The loss of the concept of holiness for Protestants seems inherent in their theology, especially those of more Calvinist bent. Just last week, I met my first dyed-in-the-wool Calvinist; she was one of the most intelligent students I've ever met, excelling in literature, the arts, as well as hard sciences (her past time is integral calculus since she was 14). Ironically, despite her erudition, my Calvinist friend thinks of herself in an entirely different manner-- she sees herself as the unrepentant sinner with one foot already placed firmly in hell for all her sins of intellectual vanity. She was one of 'them', as opposed to being in the side of God (although she says she already accepted DNJC as her personal lord and savior multiple times)I felt sorry for her, sorry that the 'God' she served could be so cruel as to place someone in hell for intelligence.

The ancient Greeks, too, were of this mold. Ironically, this civilization which brought light into much of the West lived in fear of its gods, who were fickle, vain things, made in their image and likeness than the other way around. The Christian God, however, is different. He is the kind of God willing to become lowly like one of His creatures, even descending to its primordial depths and encountering its most salient weakness, death. This is a very hard notion to grasp, a fact which manifested itself in the various Christological heresies of the Early Church: the notion of the Perfect and the Uncaused becoming one like His flawed creatures was a repulsive thought for the Greeks, who esteemed perfection (whether physical or otherwise) to unscaled heights.

I pity those Protestants who can never see themselves as anything but sacks of meat, the majority of which is bound to perish in everlasting fire, anyway. Of course, not all are of this mindset, but it is definitely a cancer metastasizing in the bosom of the Church. I simply cannot, for the life of me, choose to see only the negative things in the world. The Psalms are very evocative of a gracious and bountiful God, Who freely saves those who want to be saved, and Whose works declare His glory.

On the subject of holiness and routine, I can't help thinking that one of the main thrusts behind its criticism is the false notion that sanctity can only be sanctity if it can be visibly manifested. What an utterly despicable idea! It is more worthy of the perfidy of the Jewish high priests than the ministry of Our Lord. It confines holiness to mere philantrophy, which, while admittedly a positive thing, does not equate to holiness. Again, the compartmentalization brought about by Protestantism essentially makes it impossible to reconcile a flawed human being to the infinite love of God; is it any wonder that secularism is so rampant now? Being holy is not about being the absolute perfect human being on earth. Sanctity is effected, not inherent.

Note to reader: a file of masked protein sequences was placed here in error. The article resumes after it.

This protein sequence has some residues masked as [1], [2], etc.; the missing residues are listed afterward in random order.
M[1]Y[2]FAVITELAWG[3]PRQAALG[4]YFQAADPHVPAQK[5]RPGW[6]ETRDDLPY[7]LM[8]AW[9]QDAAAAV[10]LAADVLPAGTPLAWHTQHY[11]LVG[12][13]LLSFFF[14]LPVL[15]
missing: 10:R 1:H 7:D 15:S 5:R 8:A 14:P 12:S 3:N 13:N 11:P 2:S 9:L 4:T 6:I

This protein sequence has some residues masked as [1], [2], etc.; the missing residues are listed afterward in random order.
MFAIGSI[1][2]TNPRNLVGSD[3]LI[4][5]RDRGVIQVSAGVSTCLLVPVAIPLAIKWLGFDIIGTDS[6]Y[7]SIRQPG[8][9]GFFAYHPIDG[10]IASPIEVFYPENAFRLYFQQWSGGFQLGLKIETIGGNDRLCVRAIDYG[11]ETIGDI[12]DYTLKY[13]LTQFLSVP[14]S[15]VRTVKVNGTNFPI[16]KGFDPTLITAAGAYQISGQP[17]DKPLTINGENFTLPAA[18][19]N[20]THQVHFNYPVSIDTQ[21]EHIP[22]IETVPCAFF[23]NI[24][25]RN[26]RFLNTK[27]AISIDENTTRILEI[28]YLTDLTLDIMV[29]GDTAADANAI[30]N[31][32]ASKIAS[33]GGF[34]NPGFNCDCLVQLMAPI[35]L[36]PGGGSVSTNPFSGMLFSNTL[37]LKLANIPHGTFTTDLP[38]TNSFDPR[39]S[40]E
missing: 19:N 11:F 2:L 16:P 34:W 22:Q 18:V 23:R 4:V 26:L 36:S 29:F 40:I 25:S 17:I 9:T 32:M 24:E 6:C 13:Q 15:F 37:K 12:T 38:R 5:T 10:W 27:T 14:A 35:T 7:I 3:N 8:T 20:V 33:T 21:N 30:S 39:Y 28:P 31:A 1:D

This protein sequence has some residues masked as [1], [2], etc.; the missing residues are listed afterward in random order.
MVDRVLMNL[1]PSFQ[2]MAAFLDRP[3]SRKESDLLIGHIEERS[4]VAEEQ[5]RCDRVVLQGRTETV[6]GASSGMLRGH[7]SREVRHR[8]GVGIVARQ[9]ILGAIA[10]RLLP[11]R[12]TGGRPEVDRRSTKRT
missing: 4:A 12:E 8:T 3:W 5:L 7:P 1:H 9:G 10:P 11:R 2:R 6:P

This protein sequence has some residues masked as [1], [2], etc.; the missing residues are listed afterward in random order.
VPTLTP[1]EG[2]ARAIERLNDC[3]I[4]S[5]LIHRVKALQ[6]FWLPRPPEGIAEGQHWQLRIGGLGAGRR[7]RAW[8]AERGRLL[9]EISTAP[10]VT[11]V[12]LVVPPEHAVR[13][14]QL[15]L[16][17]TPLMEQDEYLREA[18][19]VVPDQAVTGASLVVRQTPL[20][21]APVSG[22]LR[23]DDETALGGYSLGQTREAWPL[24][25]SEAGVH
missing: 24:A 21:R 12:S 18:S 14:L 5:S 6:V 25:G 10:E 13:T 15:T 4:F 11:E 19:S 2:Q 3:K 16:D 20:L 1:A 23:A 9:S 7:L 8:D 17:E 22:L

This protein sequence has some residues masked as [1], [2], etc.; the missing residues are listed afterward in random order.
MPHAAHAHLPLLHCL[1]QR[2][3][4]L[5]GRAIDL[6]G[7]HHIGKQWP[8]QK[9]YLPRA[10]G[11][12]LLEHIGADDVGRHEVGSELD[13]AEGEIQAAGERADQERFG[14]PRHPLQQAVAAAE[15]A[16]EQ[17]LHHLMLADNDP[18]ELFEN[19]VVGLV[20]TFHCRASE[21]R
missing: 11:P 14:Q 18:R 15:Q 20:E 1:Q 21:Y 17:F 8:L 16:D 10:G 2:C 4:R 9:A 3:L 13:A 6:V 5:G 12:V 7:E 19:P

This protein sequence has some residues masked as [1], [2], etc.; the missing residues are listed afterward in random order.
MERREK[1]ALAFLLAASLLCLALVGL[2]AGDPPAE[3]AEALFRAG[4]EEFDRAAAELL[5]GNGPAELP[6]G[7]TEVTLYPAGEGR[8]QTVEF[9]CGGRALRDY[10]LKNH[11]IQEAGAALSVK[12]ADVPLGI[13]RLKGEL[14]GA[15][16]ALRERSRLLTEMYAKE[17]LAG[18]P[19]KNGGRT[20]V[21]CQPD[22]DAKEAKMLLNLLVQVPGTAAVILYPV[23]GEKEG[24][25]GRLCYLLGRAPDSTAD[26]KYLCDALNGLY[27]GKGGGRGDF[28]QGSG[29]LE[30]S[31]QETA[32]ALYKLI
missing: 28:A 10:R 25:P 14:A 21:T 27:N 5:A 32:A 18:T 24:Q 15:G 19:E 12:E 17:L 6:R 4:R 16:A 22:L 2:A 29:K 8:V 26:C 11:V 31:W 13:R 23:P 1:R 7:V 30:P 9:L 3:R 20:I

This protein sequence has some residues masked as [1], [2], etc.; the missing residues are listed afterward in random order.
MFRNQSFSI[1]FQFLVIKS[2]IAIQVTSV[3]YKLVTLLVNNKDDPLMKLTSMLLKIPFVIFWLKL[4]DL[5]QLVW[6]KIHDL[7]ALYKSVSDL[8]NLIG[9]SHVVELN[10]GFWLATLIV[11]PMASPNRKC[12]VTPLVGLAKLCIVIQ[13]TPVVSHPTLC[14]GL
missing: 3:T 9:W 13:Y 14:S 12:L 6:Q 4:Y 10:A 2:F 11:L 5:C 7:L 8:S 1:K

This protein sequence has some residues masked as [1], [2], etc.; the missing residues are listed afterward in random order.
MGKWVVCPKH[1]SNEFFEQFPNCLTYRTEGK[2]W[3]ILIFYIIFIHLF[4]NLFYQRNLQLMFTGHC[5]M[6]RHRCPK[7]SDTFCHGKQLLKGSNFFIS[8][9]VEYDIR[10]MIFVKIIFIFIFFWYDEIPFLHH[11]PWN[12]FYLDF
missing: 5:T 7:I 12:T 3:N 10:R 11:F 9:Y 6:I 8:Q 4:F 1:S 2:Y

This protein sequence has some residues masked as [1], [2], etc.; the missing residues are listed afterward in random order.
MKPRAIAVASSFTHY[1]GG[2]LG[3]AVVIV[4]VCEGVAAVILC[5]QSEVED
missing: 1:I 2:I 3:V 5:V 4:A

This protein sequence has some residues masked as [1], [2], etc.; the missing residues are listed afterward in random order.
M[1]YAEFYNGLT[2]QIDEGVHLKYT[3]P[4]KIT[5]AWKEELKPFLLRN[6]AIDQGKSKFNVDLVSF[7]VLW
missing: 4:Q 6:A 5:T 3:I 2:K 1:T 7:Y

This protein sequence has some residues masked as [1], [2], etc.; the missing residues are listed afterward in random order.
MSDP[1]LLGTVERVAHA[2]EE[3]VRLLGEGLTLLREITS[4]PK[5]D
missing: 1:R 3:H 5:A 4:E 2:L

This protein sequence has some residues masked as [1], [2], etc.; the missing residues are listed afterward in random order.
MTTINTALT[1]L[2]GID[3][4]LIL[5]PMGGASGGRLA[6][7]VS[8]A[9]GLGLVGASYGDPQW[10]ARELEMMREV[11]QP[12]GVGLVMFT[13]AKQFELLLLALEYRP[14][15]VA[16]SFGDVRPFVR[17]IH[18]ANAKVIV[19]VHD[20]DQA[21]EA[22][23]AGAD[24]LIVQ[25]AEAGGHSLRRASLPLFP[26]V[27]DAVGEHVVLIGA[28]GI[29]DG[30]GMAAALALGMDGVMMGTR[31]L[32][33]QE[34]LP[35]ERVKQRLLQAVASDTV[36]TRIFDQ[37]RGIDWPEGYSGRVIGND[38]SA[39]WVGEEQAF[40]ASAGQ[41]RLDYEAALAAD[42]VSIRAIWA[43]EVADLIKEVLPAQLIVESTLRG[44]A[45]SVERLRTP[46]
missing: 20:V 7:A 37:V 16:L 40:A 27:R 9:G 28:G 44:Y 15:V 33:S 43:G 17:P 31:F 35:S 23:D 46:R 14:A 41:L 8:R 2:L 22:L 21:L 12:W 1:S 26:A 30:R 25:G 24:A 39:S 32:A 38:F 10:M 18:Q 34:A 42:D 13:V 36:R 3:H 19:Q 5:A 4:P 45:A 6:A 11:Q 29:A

The world in which my ancestors lived was a place touched by God; in those days, seeing the Christ Child walking in church gardens, finding crosses miraculously stuck in the bosom of a tree, images of the Virgin being rescued from the raging sea, Hosts that bleed rivers of blood, and saints miraculously appearing out of nowhere were very much common things, that pointed to the mysterious and the wonderful in the most mundane of things. This was the world of the prophets, of the Early Christians, of the men of the Middle Ages and the Counter Reformation. It was a world wherein God dwelt, where His power was taken for granted because it was never lacking, and a world where routine was the normal way of life. It is interesting that only after the Reformation did the notion of routine become associated with impassivity and staleness.

Interestingly, this model of the 'split world' also extends to the Protestant notion of heaven; an Evangelical classmate of mine once gushed that the ultimate joys of heaven will be the endless mansions and properties accorded to the saved, and not the beatific vision. Needless to say, I was shocked. That was all the proof I needed to pull myself out of that rut.

It is a sad thing that many Protestants do not see the magnificence, the splendor, and the grandeur of the world around them. Theirs is a world that is bleak, haunted, and evil. It is such an irony that by arrogating holiness to God alone, they are confessing, if subconsciously, that they are unsaved.


Archistrategos said...

Incidentally, this is also my 100th post!

Andrew said...

Congrats on the milestone =)

Archistrategos said...

Thanks, Andrew =)